“If people feel hurt or slighted, that goes a long way with people in New Hampshire,” said Lou D’Allesandro, a Democratic state senator and longtime Biden ally who warned that the president’s spurning of his state could lead to a Kennedy victory there.
A lawyer who rose to prominence in the 1990s as an environmental activist in New York, Mr. Kennedy, 69, has received a boost from conservative figures like Elon Musk, the Twitter owner who recently hosted him on a two-hour online audio chat, and David Sacks, a venture capitalist and supporter of Gov. Ron DeSantis of Florida who held a Kennedy fund-raiser last week in California.
Mr. Kennedy has adopted positions that put him opposite virtually all Democratic voters. He has opposed an assault weapons ban, spread pro-Russian talking points about the war in Ukraine and suggested American presidential campaigns are rigged. He has also long trafficked in conspiracy theories about vaccines.
A super PAC supporting Mr. Kennedy has raised at least $5.7 million, according to John Gilmore, its executive director.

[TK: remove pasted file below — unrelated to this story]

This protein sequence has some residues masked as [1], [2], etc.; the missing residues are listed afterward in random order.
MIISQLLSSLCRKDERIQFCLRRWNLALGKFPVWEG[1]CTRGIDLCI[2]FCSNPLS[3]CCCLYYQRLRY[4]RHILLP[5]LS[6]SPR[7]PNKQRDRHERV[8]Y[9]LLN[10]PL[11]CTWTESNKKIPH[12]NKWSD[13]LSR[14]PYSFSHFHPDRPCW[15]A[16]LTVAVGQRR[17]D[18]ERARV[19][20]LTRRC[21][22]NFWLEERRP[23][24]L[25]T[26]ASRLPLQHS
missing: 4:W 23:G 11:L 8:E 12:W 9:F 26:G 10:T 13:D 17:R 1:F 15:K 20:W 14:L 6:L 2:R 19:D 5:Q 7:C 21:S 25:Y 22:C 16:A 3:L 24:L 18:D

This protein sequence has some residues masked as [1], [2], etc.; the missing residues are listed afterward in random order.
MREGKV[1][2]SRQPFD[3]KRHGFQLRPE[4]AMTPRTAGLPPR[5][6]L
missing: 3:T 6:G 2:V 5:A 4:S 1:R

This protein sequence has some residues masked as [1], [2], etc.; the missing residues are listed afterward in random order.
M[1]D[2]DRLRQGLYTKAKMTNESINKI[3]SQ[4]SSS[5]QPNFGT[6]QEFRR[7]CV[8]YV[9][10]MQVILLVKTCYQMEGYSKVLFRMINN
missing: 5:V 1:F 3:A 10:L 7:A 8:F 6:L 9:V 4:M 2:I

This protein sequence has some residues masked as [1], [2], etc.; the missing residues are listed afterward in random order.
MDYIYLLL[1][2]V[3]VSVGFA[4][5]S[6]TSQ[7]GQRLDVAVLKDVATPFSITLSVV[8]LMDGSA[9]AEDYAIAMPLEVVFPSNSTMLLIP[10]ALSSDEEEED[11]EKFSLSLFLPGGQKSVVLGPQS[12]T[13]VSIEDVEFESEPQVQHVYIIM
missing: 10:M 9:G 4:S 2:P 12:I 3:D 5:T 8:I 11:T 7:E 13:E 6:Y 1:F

The Kennedy campaign is being led by Dennis Kucinich, the former left-wing congressman and Cleveland mayor, who cast Mr. Kennedy’s cornucopia of right-wing views as evidence that he is better positioned to win a general election than Mr. Biden — who won in 2020 with significant support from Trump-skeptical moderate Republicans.
“Mr. Kennedy is the one person who has the qualities that can bring about the unity that most Americans are hungering for,” Mr. Kucinich said. “He speaks a language of conciliation and compassion.”
Besides fund-raising efforts, the Biden campaign has not had much of a public presence since its formal rollout in April. Top officials have spent time in recent days in Wilmington, Del., shopping for office space for a campaign headquarters that is expected to open in July, according to two people familiar with the discussions. The campaign, which has just a few employees on its payroll, is expected to add more staff members once its offices open.
White House officials are planning a summer tour branded “investing in America” in which Mr. Biden, Vice President Kamala Harris, their spouses and cabinet members will travel the country to promote the results of legislation Mr. Biden has signed to fund infrastructure and climate projects across the country.
They believe those trips will generate positive local news coverage that will be the first step — certain to be followed by hundreds of millions of dollars in advertising from the Biden campaign and its allies — toward educating Biden-skeptical Democrats and wayward independent voters that Mr. Biden deserves a second term.